Peugeot 604 Turbo Diesel
Reviewed by Unique Cars and Parts
Our Rating: 1
During the era of the 604 (and based on figures we have found for 1980), the diesel market in France was a not inconsiderable six per cent, second in national percentage only to Belgium (seven per cent) and ahead of West Germany and Italy (both five per cent) and America (one per cent).
By the late 70's Peugeot had already been producing diesel cars for a long time, these being mainly their medium and small car offering, the 504 and 304. It was during the 1979 Geneva Motor Show that they announced diesel versions of the 305 (the 304's replacement) and the 604. With the 305, Peugeot wanted to go one step further than Volkswagens class leading Golf diesel.
The Peugeot engine was an all-alloy affair, while the Golf used an alloy head but had a cast iron block. To help lug the extra weight of the 604 around, Peugeot opted for a turbocharger
version. 504 engine - something they needed to do if they were to compete with other manufacturers, such as Mercedes-Benz, who had started to offer more powerful diesel options for their 2-litre-class cars.
After the five-cylinder 80 bhp 3-litre Daimler-Benz diesel appeared in the 240D 3.0 in July 1974, Citroen replaced the 66 bhp CX 2200 in the autumn of 1975 with a 75 bhp 2500 (February 1978), and in 1978 Volvo launched their 82 bhp 2.4-litre version of the 244 (using the six-cylinder Audi-VW top-of-the-building-block-range unit). We cannot be sure, but we think it unlikely that Peugeot, through their tenuous link with Volvo via the PRV engine tie-up, ever considered going the same way as Volvo.
They could at the outside have perhaps converted the all-alloy PRV 2. 7-litre V6 to diesel, but it seems likely that the strengthening needed to cope with the higher inertia and compression loads of a diesel had not been built into the Oouvrin unit as it had for VW's engines. The relatively straightforward 2.3-litre diesel used in the 504 was a long-established one, with plenty of strength in hand.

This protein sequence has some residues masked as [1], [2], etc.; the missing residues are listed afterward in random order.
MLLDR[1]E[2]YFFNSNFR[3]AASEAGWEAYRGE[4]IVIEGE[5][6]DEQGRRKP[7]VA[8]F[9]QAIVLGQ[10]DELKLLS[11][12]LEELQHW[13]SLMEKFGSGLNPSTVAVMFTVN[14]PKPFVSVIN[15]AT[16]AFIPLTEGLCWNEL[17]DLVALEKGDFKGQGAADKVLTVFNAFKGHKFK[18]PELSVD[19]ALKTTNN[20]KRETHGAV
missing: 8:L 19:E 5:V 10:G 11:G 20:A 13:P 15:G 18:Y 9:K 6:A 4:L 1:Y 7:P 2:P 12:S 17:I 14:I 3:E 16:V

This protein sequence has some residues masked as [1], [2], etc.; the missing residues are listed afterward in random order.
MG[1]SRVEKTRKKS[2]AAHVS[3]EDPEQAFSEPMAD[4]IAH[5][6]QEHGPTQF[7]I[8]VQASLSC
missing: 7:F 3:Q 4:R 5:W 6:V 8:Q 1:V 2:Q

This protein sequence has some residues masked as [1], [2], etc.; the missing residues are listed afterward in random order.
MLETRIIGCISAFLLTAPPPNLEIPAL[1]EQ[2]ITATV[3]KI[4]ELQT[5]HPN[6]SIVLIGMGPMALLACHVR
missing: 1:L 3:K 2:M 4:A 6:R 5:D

stretching it further was going to be difficult, exhaust turbocharging
was relatively easy. It would be comparatively easy to increase the 2.3·s 70 bhp to around 80 bhp using a modest turbocharger
- without adding greatly to weight or, thanks to the fact that a turbocharger
unlike mechanically driven blowers uses some of the waste heat energy of exhaust
gas, fuel consumption.
Peugeot went to Garret AiResearch of Pheonix. Arizona, then a well-known subsidiary of the Signal Co. conglomerate, as Mercedes have done for their 115 bhp turbo
version of the 3000. AiResearch opted for different turbo casings but used the same turbine, in effect "tuning" the turbocharger
to give it 16t of power at peak, or, less peakily, to start working low down with some sacrifice of top end poke but a better spread over the range.
Together with an integral waste-gate which limited boost to a maximum of 0.6 bar - 8.7 psi-maximum power went up from th 504's 70 bhp at 4,500 rpm to 80 bhp - a 14 per cent increase - at 4,150 rpm. But that maximum boost was first achieved with the engine on full load at 2,000 rpm,: continuing at the same level tailing a turbocharger
on an engine with exhaust
and induction on the same side of the block was much simpler than other contemporary designs.
On the down side, it meant that the turbo
was sandwiched in the vee formed by the underside of the 20-deg inclined cylinder block with the side of the engine compartment - those old enough to remember the Turbo Saab 99 and 900 will well remember the trouble they went to locating the blower unit away from the engine, in front nearer a supply of fresh air. Turbine cooling being achieved via oil, Peugeot followed common practice in adding an oil cooler to the water radiator. In addition, the usual Peugeot thermostatically clutched engine-driven main fan - which according to their road tests used a massive 7 bhp (8% per cent) if it engaged at peak power speed - was supplemented by an electric fan in front of the radiator.
The waste gate was neatly integrated with the turbine casing and it worked in the usual way, its poppet valve opening to allow exhaust
to by-pass the turbine when, via a diaphragm, it sensed inlet pressure rising too much. To ensure that the pistons were properly cooled, Peugeot provided oil jets placedsingly in the outer and as a pair in the middle crankshaft main bearing housings which directed oil at each piston's underside - instead of relying on the more usual finger hole drilled in the root of each connecting rod.